Wheel of Fortune
Wheel of Fortune lets the player participate as a contestant and brings the feel and atmosphere of being there. Fantasy prizes are on offer, from hang-gliders to medieval castles. Charlie O'Donnell does a little introductory chat at the opening when you select a game. There are three types of games: Normal, Solo and Tournament. Normal mode allows up to 3 contestants. which can be either all human players or a combination of human and computer run players. Within Normal mode you may select either timed games, standard is 15 minutes, with fast being 10 minutes and slow, 20 minutes. Or, you can select games that are played in Rounds, so 3, 4, or 5 Rounds.
Solo play means it is only one player, no other contestants and can be used to trainagainst the timer. So, again you can select timed games or Round games. Tournament games, on the other hand, require 3 human players with scores in the high score. So, three different contestant names must have played previously in order for them to compete against each other.
Once you've chosen which style to play, you are invited to the Hollywood like front doors of Wheel of Fortune and an introduction by Vanna herself. You begin by receiving a word, sentence or phrase to solve and spinning that wheel with the money numbers listed on it, all the while hoping you don't land on "Loose A Turn" or "Bankrupt" wedges. With every 15 minute round, there is a special money amount added or a surprise wedge.
When the spin is over, the letters are presented and you can select your letter guess as to what is in the phrase. If you are wrong, the turn is handed over. If you are right you get cash for each letter in the phrase and can spin again, buy a vowel, or solve the phase! The audience is there too, just like I remembered. Cheering and shouting and awwwwing and ooooing their way through the game as you barely miss a Bankrupt or the $2500 cash wedges.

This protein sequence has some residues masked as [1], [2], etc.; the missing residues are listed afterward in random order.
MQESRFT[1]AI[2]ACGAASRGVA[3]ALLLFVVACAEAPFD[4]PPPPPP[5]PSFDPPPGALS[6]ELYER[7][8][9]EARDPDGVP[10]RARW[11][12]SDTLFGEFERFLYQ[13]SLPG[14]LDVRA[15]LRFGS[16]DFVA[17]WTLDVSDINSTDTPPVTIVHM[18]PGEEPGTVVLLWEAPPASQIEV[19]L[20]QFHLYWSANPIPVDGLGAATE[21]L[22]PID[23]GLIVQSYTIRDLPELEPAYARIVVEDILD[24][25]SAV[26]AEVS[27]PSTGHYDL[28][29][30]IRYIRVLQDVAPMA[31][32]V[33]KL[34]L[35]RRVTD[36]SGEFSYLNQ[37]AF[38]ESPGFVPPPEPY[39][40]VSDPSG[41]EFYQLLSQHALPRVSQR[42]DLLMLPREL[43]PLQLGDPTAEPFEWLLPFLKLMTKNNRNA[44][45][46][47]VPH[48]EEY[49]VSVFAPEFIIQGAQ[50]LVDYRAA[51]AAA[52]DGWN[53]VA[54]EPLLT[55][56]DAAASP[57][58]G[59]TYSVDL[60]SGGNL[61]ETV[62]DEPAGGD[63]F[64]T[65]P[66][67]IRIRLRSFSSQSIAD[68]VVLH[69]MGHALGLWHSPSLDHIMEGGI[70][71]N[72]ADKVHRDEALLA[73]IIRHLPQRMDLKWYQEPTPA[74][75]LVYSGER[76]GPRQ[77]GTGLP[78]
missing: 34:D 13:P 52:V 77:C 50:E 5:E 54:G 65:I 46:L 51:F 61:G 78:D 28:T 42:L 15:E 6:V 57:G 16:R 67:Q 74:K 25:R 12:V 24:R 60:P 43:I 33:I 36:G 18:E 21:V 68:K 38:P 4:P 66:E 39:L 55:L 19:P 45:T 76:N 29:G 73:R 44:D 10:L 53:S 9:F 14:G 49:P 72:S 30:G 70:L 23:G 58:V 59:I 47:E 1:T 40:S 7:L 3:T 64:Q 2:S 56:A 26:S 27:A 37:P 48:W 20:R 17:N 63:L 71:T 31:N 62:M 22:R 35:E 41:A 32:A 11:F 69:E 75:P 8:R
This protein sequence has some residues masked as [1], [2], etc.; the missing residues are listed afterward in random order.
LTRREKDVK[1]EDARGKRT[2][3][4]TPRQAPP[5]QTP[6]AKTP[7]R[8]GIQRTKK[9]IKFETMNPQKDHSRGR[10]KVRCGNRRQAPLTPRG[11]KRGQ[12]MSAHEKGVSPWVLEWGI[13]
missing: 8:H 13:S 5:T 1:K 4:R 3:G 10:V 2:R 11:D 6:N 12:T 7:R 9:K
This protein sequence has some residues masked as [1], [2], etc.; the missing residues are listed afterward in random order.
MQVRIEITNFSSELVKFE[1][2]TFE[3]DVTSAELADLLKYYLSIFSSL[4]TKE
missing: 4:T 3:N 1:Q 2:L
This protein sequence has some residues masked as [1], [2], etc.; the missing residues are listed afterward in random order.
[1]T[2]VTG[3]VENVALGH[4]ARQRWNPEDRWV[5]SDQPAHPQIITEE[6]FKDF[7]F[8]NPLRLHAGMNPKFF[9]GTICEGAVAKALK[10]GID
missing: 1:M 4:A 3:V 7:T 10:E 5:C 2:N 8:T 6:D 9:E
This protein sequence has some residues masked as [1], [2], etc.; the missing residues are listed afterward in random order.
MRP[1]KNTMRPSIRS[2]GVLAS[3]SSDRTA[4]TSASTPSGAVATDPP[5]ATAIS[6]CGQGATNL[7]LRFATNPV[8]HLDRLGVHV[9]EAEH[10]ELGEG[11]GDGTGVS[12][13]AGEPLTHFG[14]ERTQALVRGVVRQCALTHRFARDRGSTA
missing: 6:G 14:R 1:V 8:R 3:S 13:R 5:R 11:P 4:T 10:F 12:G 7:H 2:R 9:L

Three to four rounds are run in normal, 15 minute mode, and at the end the winner with the most cash goes on to select a secret prize in the Bonus Round. You are then given a puzzle to solve and a few letters to begin with. You then select 3 consonants and a vowel and attempt to solve it to win the prize. Basically prizes equal a cash value at the end and are added to your score and used to total up your highscore.
The strategy revolves around extending your turn as long as possible in order to rack up the cash without landing on an end of turn or bankrupt wedge and trying to figure out the phrase. If you solve the phrase you keep the fantasy cash. Of course, if you add letters to a good portion of the puzzle but don't solve it and must hand over your turn, the next contestant in line benefits from your work.
In the beginning of each round, my choices were hit and miss. Mostly miss. The puzzles are actually designed by the producers of the game and so are consistent and difficult. There are over 2000 in the game. If you are not American you might some trouble with the puzzles unless you are into American geography, heroes, literature, and trivia. The game was made in 1998 so "contemporary" questions are now over 25 years old.
The computer player provides that game-show flavor. Since the human contestants don't speak, its pretty silent except for the audience and Vanna. With a computer contestant you get him chirping up each turn, "I think I'll spin, Vanna," or "I want to buy a vowel, an 'I', like in ice cream." It's OK, it certainly fits the game-show atmosphere.
Playing with multiple human contestants is fun, although there is no multiplayer. If you have kids it could be fun, but some of the questions are fairly obscure and may be difficult for youngsters.
Wheel of Fortune is certainly made for game-show fans of the era, and if you really love game-shows and always wanted to be a part of that audience applause and the tension (without really risking anything except a high-score) than I can recommend this to you. The atmosphere is spot-on, the difficulty is there and the pressure to remain under time if you play timed.